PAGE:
Moral Dilemma and the Ethics of Pharmaceutical Marketing
You are the product manager, marketing manager, or even VP of Marketing. You understand the regulatory and legal constraints on your marketing but are there ethical considerations depending upon how your product compares to other therapeutic options? Let’s start with the easy one ….
You have the treatment of choice with few, if any, other therapeutic options that can help patients for a particular indication. Any ethical issues in promoting your product? Probably not, unless you really go out of your way to exaggerate the efficacy or safety of the product beyond what you can prove. How about when your product benefit and indication is for a small patient population for which you already have a majority of the market and the company expects you to grow revenues next year? Any ethical issues now? Probably not if you continue to promote within your market but what about bigger “off-label” indications?.
How about a product that is as good as everything else to treat a particular disease? Your product is no better or no worse than the other products. You might have a few features that are better but the other products have a few that are better than yours. Neither your product nor competitors has a clear efficacy, safety, or feature advantage that clinically matters. What are the ethical issues for promotion in this situation? How about comparative advertising when you know there is no difference? Can you make your product look better than the other products? This is probably the most likely scenario for most products today. Probably not too many ethical issues yet unless you exaggerate your benefits beyond your clinical proof or downplay your safety issues to create a competitive advantage.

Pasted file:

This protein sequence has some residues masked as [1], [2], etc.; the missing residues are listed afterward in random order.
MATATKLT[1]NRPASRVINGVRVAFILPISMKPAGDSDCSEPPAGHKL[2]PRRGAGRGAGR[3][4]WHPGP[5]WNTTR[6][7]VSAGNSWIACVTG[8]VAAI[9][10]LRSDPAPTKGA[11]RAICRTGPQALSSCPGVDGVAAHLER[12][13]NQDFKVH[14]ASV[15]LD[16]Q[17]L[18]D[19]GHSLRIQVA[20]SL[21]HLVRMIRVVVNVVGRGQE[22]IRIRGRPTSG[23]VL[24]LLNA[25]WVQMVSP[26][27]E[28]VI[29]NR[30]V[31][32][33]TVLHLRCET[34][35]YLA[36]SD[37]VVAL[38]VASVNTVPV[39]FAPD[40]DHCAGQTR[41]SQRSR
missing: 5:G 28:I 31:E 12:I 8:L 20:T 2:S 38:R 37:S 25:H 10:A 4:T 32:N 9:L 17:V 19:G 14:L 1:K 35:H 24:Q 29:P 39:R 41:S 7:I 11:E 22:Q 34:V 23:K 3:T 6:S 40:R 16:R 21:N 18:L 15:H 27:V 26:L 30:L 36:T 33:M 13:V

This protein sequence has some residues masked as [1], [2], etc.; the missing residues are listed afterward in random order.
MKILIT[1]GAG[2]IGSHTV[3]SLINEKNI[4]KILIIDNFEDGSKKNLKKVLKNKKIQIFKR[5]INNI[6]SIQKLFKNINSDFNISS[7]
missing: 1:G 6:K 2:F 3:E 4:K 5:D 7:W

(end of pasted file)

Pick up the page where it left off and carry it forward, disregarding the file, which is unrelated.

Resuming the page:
Now, same scenario as above (no difference) but you are the branded product and there are several generic versions of therapeutic alternatives (in the same class of drug) for the indication? Are you tempted to make a difference out of no difference to maintain your branded product sales? Is it ethical to expect patients (or insurers) to pay more for the same therapeutic outcome? I can hear it already…branded products are de facto better than generics.
How about when you have a product that is not as effective or as safe as competitive products or therapeutic alternatives? Getting more interesting isn’t it? The company still has revenue growth expectations so what are you going to do? Should you be trying to get more patients on your product if it isn’t as safe or effective as other products? You are probably thinking it is the physician’s choice, not you making that decision….right? If you can convince the physician to use your product, it’s their decision…right? How do you feel about that? How does your manager feel about this? How does your company feel about this? What would they say if you raised the issue with them?
While I’m not certain product managers or companies for that matter are thinking this way, they are faced with these issues everyday in the pharmaceutical industry. Think about the products your company promotes. Which scenario do each of the company’s products fit into? How are they being promoted? How do you feel about that? Anybody in the company asking these questions?
What’s the answer to this dilemma?
How about company executives (VP Marketing or higher) recognizing the issues and making the call so as not to put front line marketing managers in a difficult, potentially career jeopardizing position? In the future, have more products in the first scenario ….innovative clearly differentiated products that you are proud of and that you can promote without having to compromise your ethics.